How to get your free credit report online: A step-by-step guide

Getting your hands on a free copy of your credit report and checking it for errors is one of the easiest ways to help your financial health. Correcting even a small mistake can make a huge difference to your score. A higher score means lower interest rates, insurance quotes, and can even help you land some types of jobs. And it's never been easier to get a copy of your free credit report. is a government-approved site that enables most people to gain access to their reports within minutes. Under law, you have the right to obtain a free credit report from each of the three major credit bureaus once every twelve months. Courtney and I stagger our requests so that we are able to access a different bureau every four months.

Warning: There are many scam sites that try to rip-off Stay away from the cheesy commercials and catchy jingles. is safe, approved, and regulated.

Ralph writes:

I'd like to know how to get a free copy of my credit report from the agencies.

A recent federal law gives consumers access to their credit reports; however, it costs extra to obtain your credit score. Your credit score is not an actual component of your credit report.

The Fair Credit Reporting Act (FCRA) requires each of the nationwide consumer reporting companies — Equifax, Experian, and TransUnion — to provide you with a free copy of your credit report, at your request, once every 12 months.

There is never a need to go through any other agency to obtain your credit report. This is an official, government-approved site. If you'd like, you can obtain reports from all three credit reporting agencies at once. Or, you can stagger your requests, possibly requesting one report every four months from a different agency. There are three ways to obtain your credit report:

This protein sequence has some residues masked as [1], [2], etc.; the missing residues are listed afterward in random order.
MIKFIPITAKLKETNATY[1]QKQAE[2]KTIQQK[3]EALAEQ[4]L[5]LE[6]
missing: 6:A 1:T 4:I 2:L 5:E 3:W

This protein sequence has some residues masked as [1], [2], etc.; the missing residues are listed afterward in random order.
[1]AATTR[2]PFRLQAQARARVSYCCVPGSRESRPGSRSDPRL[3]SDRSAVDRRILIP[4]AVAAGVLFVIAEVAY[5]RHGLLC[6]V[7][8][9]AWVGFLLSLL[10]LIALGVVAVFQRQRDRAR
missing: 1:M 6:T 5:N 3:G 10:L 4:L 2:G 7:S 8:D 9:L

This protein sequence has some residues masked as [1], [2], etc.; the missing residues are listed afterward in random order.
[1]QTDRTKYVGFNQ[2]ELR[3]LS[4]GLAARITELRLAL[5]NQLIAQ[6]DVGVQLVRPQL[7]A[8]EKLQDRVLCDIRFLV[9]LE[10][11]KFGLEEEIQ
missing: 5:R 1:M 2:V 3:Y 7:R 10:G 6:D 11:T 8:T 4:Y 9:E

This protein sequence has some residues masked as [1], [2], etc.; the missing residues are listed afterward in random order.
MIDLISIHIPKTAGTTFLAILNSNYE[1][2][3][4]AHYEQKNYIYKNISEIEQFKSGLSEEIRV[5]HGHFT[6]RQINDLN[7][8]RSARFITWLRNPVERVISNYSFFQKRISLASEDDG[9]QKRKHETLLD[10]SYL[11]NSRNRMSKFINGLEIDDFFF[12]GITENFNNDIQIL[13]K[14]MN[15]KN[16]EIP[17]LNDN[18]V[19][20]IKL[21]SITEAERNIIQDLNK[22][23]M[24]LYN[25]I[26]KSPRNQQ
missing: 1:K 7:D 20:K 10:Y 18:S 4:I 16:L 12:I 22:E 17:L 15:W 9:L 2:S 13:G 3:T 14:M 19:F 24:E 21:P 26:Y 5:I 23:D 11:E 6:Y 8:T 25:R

You will need to provide some basic information, including your social security number, and you may need to provide some personal financial information. If you plan to check your report online, be wary of impostor sites. Be absolutely certain that you have reached

It's important to obtain a copy of your credit report at regular intervals. The credit reporting agencies are not infallible, and neither are your creditors. People make mistakes, and mistakes on your credit report can cost you money. If you suspect an error, read how to dispute credit report errors.

When you request your free credit report, you'll also be given a chance to purchase your credit score for about $8. Your credit score is a single number that serves as a snapshot for your overall creditworthiness, a sort of summary of your entire credit report. To learn how your credit score is computed, read my anatomy of a credit score.